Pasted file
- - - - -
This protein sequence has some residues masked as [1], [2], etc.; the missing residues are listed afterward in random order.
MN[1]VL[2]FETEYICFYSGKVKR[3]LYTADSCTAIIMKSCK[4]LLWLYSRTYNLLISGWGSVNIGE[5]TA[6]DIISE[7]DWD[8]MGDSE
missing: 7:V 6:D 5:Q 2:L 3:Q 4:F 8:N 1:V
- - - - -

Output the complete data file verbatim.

This protein sequence has some residues masked as [1], [2], etc.; the missing residues are listed afterward in random order.
MN[1]VL[2]FETEYICFYSGKVKR[3]LYTADSCTAIIMKSCK[4]LLWLYSRTYNLLISGWGSVNIGE[5]TA[6]DIISE[7]DWD[8]MGDSE
missing: 7:V 6:D 5:Q 2:L 3:Q 4:F 8:N 1:V